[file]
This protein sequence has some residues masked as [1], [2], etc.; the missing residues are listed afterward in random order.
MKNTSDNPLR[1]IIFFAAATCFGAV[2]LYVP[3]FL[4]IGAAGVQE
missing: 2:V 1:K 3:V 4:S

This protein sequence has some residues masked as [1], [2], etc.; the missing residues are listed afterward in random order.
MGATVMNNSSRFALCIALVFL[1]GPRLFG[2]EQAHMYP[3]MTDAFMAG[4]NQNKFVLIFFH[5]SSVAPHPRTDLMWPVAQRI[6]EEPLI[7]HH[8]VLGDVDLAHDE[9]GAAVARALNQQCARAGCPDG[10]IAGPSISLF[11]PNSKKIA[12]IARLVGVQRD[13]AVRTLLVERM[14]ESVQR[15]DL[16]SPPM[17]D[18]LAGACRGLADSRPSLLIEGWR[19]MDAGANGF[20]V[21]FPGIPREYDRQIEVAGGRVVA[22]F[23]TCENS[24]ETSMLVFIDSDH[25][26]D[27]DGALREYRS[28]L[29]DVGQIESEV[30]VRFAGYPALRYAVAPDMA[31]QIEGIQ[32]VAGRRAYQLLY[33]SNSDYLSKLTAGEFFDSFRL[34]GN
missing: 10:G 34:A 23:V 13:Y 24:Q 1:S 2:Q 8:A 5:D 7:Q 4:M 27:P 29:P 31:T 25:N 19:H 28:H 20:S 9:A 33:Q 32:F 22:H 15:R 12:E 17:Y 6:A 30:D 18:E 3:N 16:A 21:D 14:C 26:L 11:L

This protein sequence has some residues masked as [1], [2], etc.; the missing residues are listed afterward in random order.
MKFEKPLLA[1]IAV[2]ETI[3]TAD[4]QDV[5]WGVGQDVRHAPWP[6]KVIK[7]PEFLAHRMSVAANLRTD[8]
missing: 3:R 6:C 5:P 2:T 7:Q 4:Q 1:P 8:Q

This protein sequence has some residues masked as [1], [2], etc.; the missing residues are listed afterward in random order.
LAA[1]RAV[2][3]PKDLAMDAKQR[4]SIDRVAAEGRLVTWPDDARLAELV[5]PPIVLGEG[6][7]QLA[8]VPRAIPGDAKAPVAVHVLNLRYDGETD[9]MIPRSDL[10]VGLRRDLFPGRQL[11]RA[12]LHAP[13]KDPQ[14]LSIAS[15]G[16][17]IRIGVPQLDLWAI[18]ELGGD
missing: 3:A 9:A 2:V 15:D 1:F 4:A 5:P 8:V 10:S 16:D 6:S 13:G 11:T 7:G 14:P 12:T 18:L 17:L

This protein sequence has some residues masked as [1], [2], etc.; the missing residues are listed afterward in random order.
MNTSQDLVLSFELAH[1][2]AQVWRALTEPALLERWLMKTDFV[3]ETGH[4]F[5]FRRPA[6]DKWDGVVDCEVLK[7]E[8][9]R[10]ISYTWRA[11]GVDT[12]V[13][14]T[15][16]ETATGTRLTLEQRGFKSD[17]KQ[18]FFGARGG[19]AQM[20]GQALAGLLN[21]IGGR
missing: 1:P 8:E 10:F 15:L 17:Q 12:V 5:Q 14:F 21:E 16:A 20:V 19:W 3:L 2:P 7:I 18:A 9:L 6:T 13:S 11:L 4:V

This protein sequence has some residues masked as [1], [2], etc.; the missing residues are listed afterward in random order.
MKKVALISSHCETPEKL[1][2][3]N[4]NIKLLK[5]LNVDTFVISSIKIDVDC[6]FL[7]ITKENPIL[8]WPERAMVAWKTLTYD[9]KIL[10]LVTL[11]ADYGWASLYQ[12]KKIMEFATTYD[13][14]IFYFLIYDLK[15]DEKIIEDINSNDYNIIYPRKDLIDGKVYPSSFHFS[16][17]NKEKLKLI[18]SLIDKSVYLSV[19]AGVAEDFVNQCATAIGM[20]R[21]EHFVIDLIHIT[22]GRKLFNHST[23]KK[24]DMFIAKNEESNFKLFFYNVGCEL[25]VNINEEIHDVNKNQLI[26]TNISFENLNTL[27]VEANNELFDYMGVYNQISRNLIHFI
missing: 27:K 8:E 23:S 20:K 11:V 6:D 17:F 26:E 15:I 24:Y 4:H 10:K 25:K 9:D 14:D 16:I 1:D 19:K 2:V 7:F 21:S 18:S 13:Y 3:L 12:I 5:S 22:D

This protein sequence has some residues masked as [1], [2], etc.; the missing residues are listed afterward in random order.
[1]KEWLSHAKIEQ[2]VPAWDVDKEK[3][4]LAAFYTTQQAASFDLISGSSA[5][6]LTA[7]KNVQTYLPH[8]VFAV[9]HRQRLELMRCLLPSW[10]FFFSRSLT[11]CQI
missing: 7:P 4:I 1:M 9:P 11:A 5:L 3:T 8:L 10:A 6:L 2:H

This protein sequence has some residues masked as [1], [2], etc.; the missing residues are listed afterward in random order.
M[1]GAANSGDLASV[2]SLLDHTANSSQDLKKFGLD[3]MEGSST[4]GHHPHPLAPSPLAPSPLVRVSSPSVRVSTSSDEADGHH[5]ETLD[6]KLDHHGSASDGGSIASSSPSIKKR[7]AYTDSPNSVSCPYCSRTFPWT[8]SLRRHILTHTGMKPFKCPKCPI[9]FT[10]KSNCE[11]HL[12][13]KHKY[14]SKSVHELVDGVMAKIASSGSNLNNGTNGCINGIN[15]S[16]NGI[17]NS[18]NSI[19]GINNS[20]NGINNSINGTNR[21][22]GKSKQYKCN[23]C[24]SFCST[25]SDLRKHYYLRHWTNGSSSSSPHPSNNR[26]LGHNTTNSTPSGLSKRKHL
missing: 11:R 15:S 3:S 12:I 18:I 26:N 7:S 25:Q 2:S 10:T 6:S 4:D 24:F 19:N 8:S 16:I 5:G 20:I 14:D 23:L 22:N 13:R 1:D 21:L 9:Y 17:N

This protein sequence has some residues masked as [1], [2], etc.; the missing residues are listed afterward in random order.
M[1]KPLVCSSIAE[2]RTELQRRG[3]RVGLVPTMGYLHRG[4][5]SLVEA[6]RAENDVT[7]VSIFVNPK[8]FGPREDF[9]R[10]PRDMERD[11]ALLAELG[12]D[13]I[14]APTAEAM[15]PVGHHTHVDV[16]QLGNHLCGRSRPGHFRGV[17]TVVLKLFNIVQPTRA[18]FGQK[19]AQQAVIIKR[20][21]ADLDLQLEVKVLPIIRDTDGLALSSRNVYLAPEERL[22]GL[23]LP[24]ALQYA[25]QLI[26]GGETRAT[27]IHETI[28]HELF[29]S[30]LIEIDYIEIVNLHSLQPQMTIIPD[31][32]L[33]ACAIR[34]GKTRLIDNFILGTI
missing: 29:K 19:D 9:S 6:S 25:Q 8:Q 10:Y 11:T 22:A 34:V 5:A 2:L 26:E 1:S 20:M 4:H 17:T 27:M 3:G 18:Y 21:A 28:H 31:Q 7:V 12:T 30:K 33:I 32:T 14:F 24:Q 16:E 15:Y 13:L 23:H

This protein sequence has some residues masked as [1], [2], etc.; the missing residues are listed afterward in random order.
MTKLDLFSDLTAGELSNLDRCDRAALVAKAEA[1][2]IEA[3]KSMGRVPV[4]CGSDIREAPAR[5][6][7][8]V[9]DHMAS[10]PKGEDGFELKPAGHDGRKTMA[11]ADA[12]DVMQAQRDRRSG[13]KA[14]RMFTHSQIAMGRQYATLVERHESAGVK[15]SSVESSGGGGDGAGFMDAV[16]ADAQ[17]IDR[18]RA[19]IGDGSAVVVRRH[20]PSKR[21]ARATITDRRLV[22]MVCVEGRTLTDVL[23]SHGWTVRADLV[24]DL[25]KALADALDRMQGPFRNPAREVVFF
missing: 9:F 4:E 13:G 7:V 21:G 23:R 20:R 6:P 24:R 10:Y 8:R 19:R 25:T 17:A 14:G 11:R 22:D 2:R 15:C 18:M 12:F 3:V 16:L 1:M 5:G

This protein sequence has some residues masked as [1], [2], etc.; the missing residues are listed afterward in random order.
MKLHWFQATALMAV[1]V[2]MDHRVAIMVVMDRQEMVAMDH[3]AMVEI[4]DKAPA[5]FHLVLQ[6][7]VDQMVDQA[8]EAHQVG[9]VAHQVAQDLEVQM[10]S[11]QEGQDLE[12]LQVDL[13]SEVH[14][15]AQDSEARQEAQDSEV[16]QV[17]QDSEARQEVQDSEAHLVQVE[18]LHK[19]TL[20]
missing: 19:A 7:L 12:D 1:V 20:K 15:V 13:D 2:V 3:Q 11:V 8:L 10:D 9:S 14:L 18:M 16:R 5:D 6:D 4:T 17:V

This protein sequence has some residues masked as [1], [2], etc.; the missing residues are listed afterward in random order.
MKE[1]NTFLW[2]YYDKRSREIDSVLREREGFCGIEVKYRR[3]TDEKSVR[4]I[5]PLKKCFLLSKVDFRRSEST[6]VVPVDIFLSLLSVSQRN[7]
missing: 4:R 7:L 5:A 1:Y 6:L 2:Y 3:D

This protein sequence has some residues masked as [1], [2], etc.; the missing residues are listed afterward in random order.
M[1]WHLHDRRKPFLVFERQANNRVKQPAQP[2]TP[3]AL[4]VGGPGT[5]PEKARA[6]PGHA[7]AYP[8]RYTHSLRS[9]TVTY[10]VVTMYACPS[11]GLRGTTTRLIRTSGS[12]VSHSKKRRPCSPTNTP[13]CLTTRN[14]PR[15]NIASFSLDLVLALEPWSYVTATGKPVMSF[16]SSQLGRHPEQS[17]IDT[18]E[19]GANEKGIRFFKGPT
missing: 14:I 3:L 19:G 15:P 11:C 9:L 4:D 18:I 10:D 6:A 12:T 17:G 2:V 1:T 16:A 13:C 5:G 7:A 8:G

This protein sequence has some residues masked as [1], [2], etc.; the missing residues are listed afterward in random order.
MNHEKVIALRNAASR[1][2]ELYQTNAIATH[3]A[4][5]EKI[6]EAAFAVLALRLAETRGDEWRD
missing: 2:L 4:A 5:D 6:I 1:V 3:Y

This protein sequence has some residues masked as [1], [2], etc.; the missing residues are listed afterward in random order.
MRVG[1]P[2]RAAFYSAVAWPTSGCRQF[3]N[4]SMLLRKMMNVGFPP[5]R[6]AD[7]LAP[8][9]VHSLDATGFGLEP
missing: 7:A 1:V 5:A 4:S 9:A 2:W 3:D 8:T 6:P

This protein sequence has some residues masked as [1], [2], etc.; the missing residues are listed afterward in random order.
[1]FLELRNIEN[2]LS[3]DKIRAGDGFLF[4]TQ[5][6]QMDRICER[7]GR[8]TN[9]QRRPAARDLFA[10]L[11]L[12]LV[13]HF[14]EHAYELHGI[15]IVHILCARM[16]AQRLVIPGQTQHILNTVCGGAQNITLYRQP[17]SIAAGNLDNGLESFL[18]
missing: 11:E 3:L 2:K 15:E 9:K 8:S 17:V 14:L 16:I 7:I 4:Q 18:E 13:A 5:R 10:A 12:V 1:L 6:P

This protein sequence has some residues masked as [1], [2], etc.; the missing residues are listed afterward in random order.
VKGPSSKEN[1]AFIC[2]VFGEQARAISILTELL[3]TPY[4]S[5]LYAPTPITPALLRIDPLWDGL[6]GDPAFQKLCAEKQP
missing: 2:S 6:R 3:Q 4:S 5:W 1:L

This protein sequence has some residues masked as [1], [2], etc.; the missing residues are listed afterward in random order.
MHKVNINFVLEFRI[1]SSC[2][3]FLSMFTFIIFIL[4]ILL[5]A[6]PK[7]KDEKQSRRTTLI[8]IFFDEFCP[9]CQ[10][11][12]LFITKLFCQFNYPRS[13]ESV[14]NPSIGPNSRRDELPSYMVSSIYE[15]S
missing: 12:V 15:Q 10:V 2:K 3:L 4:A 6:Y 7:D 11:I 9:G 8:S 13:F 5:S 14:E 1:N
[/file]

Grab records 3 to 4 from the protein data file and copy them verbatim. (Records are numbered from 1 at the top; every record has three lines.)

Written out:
This protein sequence has some residues masked as [1], [2], etc.; the missing residues are listed afterward in random order.
MKFEKPLLA[1]IAV[2]ETI[3]TAD[4]QDV[5]WGVGQDVRHAPWP[6]KVIK[7]PEFLAHRMSVAANLRTD[8]
missing: 3:R 6:C 5:P 2:T 7:Q 4:Q 1:P 8:Q

This protein sequence has some residues masked as [1], [2], etc.; the missing residues are listed afterward in random order.
LAA[1]RAV[2][3]PKDLAMDAKQR[4]SIDRVAAEGRLVTWPDDARLAELV[5]PPIVLGEG[6][7]QLA[8]VPRAIPGDAKAPVAVHVLNLRYDGETD[9]MIPRSDL[10]VGLRRDLFPGRQL[11]RA[12]LHAP[13]KDPQ[14]LSIAS[15]G[16][17]IRIGVPQLDLWAI[18]ELGGD
missing: 3:A 9:A 2:V 15:D 1:F 4:A 5:P 8:V 10:S 16:D 6:S 13:G 11:T 7:G 14:P 12:T 18:L 17:L